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BEGIN, INIT etc...

 
 
pgodfrin
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      03-26-2008
Greetings,
Anyone know of a good article that discusses when and why you would
use the BEGIN, UNITCHECK, CHECK, INIT and END code blocks?

thanks,
pg
 
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Gunnar Hjalmarsson
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      03-26-2008
pgodfrin wrote:
> Anyone know of a good article that discusses when and why you would
> use the BEGIN, UNITCHECK, CHECK, INIT and END code blocks?


perldoc perlmod

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Gunnar Hjalmarsson
Email: http://www.gunnar.cc/cgi-bin/contact.pl
 
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pgodfrin
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      03-26-2008
On Mar 26, 3:49 pm, Gunnar Hjalmarsson <(E-Mail Removed)> wrote:
> pgodfrin wrote:
> > Anyone know of a good article that discusses when and why you would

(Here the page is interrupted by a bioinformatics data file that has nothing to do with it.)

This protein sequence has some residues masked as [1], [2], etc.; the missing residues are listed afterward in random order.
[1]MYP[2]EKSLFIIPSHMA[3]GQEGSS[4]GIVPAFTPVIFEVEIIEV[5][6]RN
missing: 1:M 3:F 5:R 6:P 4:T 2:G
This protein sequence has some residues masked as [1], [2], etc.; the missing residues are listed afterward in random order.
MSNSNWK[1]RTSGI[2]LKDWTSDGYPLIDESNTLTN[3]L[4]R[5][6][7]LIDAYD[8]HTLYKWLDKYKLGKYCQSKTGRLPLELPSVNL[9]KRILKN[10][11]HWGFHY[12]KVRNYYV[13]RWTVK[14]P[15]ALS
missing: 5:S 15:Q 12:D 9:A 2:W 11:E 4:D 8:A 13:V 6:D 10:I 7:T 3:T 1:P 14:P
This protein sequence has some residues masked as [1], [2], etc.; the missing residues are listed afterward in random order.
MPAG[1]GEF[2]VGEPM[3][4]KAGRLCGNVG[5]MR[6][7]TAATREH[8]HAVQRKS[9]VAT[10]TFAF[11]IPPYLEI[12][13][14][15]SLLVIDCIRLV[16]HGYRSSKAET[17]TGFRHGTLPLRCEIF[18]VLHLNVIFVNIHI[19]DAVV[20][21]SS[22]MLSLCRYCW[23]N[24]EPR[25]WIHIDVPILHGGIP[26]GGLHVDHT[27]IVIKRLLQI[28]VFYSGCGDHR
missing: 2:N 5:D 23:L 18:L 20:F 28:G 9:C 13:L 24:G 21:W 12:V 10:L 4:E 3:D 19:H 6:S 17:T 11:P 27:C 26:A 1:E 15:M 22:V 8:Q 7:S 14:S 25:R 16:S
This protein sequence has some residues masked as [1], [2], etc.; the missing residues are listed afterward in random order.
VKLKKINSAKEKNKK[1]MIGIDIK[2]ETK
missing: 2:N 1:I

> > use the BEGIN, UNITCHECK, CHECK, INIT and END code blocks?

>
> perldoc perlmod
>
> --
> Gunnar Hjalmarsson
> Email:http://www.gunnar.cc/cgi-bin/contact.pl


been there done that. Can we do better?
pg
 
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xhoster@gmail.com
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      03-26-2008
pgodfrin <(E-Mail Removed)> wrote:
> On Mar 26, 3:49 pm, Gunnar Hjalmarsson <(E-Mail Removed)> wrote:
> > pgodfrin wrote:
> > > Anyone know of a good article that discusses when and why you would
> > > use the BEGIN, UNITCHECK, CHECK, INIT and END code blocks?

> >
> > perldoc perlmod
> >

>
> been there done that. Can we do better?


What parts do you think need improving?

After reading my installed perlmod, I know what BEGIN and END do, and I
know that if I want to do what they do, then I should use the one that does
what I want done. I don't know what more to ask of documentation than
that. For CHECK and INIT, I know that they are used for things I will
probably rarely if ever need to do, but they are in the back of mind,
reminding me to re-read the docs if I ever do decide I might need them.
Again, It isn't clear to me what more is needed.

After reading the 5.10 perlmod, I see that UNITCHECK should be used if
I need something like CHECK but which is run in string evals (and some